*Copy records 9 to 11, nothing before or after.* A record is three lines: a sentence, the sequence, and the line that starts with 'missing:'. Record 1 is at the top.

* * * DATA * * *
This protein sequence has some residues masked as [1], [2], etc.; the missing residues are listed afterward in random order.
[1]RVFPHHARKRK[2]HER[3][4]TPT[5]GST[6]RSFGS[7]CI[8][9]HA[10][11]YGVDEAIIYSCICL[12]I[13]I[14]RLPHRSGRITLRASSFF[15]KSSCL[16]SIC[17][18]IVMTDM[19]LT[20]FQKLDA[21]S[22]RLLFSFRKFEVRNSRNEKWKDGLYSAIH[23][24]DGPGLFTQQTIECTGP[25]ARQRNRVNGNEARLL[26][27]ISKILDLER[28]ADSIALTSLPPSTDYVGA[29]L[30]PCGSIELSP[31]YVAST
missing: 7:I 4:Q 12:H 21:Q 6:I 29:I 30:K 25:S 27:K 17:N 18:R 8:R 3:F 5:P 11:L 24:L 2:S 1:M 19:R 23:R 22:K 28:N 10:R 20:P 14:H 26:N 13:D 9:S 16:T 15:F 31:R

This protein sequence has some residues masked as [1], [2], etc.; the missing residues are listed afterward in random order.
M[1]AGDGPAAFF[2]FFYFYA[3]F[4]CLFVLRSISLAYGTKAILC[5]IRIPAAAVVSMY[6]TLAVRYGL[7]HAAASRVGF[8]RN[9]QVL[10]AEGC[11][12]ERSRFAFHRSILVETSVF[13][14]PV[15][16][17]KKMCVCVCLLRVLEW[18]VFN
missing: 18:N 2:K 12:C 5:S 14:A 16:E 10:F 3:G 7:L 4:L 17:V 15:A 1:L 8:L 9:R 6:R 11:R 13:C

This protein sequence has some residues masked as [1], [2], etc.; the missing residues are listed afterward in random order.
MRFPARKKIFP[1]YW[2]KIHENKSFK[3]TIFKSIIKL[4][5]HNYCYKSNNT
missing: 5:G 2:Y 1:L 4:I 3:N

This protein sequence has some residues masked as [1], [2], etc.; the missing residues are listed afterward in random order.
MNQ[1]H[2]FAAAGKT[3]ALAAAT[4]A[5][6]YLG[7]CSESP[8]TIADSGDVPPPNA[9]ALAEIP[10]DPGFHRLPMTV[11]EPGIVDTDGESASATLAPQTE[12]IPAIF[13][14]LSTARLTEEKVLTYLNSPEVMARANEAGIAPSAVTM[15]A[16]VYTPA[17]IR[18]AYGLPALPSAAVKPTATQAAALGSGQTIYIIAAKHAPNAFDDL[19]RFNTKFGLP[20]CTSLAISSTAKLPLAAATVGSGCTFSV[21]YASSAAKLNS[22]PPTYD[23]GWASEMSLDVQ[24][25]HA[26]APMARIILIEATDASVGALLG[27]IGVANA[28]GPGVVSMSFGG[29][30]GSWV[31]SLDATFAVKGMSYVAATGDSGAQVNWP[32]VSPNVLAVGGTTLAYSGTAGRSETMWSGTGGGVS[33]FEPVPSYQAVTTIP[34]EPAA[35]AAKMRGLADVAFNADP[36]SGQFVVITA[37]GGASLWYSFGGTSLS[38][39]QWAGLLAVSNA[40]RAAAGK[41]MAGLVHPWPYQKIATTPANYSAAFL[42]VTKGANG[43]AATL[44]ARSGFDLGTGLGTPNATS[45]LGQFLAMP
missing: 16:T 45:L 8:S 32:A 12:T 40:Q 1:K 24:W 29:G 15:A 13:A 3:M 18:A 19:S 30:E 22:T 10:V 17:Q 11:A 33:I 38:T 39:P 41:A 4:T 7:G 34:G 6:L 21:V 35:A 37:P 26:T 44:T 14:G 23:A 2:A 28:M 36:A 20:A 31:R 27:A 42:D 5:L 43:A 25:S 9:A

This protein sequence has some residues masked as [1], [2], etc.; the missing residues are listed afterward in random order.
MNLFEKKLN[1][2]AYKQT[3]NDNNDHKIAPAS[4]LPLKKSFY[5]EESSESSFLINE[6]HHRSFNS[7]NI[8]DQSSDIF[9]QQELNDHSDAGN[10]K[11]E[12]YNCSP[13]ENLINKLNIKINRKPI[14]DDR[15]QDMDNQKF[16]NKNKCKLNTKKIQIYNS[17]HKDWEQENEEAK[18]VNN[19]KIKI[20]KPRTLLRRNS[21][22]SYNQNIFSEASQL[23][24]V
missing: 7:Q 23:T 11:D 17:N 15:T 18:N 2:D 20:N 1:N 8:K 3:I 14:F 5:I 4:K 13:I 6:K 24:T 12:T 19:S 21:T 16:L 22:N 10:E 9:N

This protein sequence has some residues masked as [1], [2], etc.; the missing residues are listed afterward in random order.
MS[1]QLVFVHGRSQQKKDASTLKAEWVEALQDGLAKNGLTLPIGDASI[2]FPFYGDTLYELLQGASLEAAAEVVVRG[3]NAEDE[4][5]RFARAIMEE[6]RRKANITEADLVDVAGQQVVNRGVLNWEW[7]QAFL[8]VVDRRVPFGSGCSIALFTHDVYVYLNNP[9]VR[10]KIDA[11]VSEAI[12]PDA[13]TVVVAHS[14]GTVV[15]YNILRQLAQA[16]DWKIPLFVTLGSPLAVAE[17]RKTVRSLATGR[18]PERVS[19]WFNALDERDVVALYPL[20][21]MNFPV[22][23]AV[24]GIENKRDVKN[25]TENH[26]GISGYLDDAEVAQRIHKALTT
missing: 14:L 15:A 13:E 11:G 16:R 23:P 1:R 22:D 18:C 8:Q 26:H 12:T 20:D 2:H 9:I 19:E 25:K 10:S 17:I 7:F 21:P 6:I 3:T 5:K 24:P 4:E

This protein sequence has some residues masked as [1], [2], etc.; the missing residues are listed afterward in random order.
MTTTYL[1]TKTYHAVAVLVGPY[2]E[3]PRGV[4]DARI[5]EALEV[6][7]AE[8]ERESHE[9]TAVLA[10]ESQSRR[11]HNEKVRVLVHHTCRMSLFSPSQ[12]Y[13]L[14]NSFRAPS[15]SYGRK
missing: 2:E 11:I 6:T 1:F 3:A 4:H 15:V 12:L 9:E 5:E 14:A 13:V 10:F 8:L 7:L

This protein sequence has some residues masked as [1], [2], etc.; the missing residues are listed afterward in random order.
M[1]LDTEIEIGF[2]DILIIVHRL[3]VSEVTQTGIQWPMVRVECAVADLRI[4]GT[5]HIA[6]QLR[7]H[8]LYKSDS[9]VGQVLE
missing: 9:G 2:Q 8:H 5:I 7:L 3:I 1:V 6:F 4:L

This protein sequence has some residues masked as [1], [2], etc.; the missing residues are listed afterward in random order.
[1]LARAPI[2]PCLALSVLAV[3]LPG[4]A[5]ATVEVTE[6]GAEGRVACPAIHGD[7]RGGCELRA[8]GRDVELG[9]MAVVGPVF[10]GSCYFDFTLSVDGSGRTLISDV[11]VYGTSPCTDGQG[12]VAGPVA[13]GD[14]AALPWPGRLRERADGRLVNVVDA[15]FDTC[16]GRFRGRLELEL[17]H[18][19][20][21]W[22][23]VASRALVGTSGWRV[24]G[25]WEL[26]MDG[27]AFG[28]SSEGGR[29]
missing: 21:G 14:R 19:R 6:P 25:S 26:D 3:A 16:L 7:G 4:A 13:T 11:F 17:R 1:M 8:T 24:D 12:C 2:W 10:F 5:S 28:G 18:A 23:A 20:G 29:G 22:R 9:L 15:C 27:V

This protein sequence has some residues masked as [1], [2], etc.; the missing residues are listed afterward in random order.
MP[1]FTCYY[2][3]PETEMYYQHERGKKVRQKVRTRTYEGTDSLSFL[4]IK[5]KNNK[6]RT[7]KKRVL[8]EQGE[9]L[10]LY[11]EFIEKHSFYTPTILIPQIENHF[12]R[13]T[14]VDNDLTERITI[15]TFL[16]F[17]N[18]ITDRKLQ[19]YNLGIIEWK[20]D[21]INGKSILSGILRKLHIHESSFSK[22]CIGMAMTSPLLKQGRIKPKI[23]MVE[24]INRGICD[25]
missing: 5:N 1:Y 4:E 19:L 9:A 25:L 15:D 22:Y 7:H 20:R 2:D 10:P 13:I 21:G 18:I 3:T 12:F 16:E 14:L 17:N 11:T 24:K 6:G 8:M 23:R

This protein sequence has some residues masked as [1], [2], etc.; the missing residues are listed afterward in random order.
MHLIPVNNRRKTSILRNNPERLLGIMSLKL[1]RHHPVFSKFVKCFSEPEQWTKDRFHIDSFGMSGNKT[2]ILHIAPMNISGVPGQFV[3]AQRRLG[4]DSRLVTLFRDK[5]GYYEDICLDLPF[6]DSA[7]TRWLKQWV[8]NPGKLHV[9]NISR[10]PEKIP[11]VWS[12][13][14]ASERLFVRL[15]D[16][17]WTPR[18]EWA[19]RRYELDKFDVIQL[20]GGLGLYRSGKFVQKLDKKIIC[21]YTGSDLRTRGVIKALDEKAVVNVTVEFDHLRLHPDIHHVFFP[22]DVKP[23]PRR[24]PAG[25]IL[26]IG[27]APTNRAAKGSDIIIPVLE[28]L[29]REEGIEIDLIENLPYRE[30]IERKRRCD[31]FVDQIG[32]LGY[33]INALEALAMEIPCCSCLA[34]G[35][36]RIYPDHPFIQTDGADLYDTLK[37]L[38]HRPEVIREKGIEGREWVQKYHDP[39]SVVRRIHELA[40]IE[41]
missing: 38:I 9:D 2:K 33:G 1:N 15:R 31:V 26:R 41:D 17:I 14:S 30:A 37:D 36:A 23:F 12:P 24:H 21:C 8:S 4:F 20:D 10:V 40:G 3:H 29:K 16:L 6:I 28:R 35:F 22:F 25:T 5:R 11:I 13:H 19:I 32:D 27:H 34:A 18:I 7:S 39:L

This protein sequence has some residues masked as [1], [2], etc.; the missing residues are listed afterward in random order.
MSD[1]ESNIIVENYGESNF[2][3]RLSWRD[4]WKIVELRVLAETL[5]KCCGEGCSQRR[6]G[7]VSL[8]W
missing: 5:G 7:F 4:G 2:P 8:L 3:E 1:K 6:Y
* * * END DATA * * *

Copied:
This protein sequence has some residues masked as [1], [2], etc.; the missing residues are listed afterward in random order.
[1]LARAPI[2]PCLALSVLAV[3]LPG[4]A[5]ATVEVTE[6]GAEGRVACPAIHGD[7]RGGCELRA[8]GRDVELG[9]MAVVGPVF[10]GSCYFDFTLSVDGSGRTLISDV[11]VYGTSPCTDGQG[12]VAGPVA[13]GD[14]AALPWPGRLRERADGRLVNVVDA[15]FDTC[16]GRFRGRLELEL[17]H[18][19][20][21]W[22][23]VASRALVGTSGWRV[24]G[25]WEL[26]MDG[27]AFG[28]SSEGGR[29]
missing: 21:G 14:R 19:R 6:P 25:S 26:D 3:A 16:L 7:G 4:A 13:T 11:F 17:R 1:M 8:T 24:D 12:C 2:W 10:F 5:S 28:G 18:A 23:A 20:G 29:G 22:R 9:L 15:C 27:V

This protein sequence has some residues masked as [1], [2], etc.; the missing residues are listed afterward in random order.
MP[1]FTCYY[2][3]PETEMYYQHERGKKVRQKVRTRTYEGTDSLSFL[4]IK[5]KNNK[6]RT[7]KKRVL[8]EQGE[9]L[10]LY[11]EFIEKHSFYTPTILIPQIENHF[12]R[13]T[14]VDNDLTERITI[15]TFL[16]F[17]N[18]ITDRKLQ[19]YNLGIIEWK[20]D[21]INGKSILSGILRKLHIHESSFSK[22]CIGMAMTSPLLKQGRIKPKI[23]MVE[24]INRGICD[25]
missing: 5:N 1:Y 4:E 19:L 9:A 25:L 15:D 22:Y 7:H 20:R 2:D 10:P 13:I 21:G 18:I 3:T 12:F 16:E 14:L 17:N 11:T 24:K 6:G 8:M 23:R

This protein sequence has some residues masked as [1], [2], etc.; the missing residues are listed afterward in random order.
MHLIPVNNRRKTSILRNNPERLLGIMSLKL[1]RHHPVFSKFVKCFSEPEQWTKDRFHIDSFGMSGNKT[2]ILHIAPMNISGVPGQFV[3]AQRRLG[4]DSRLVTLFRDK[5]GYYEDICLDLPF[6]DSA[7]TRWLKQWV[8]NPGKLHV[9]NISR[10]PEKIP[11]VWS[12][13][14]ASERLFVRL[15]D[16][17]WTPR[18]EWA[19]RRYELDKFDVIQL[20]GGLGLYRSGKFVQKLDKKIIC[21]YTGSDLRTRGVIKALDEKAVVNVTVEFDHLRLHPDIHHVFFP[22]DVKP[23]PRR[24]PAG[25]IL[26]IG[27]APTNRAAKGSDIIIPVLE[28]L[29]REEGIEIDLIENLPYRE[30]IERKRRCD[31]FVDQIG[32]LGY[33]INALEALAMEIPCCSCLA[34]G[35][36]RIYPDHPFIQTDGADLYDTLK[37]L[38]HRPEVIREKGIEGREWVQKYHDP[39]SVVRRIHELA[40]IE[41]
missing: 38:I 9:D 2:K 33:G 1:N 15:R 31:V 26:R 41:D 17:I 14:S 30:A 37:D 36:A 23:F 12:P 24:H 21:C 8:S 4:F 20:D 10:V 40:G 3:H 29:K 16:L 6:I 28:R 35:F 22:F 25:T 5:R 11:I 13:H 19:I 32:D 27:H 34:A 18:I 7:S 39:L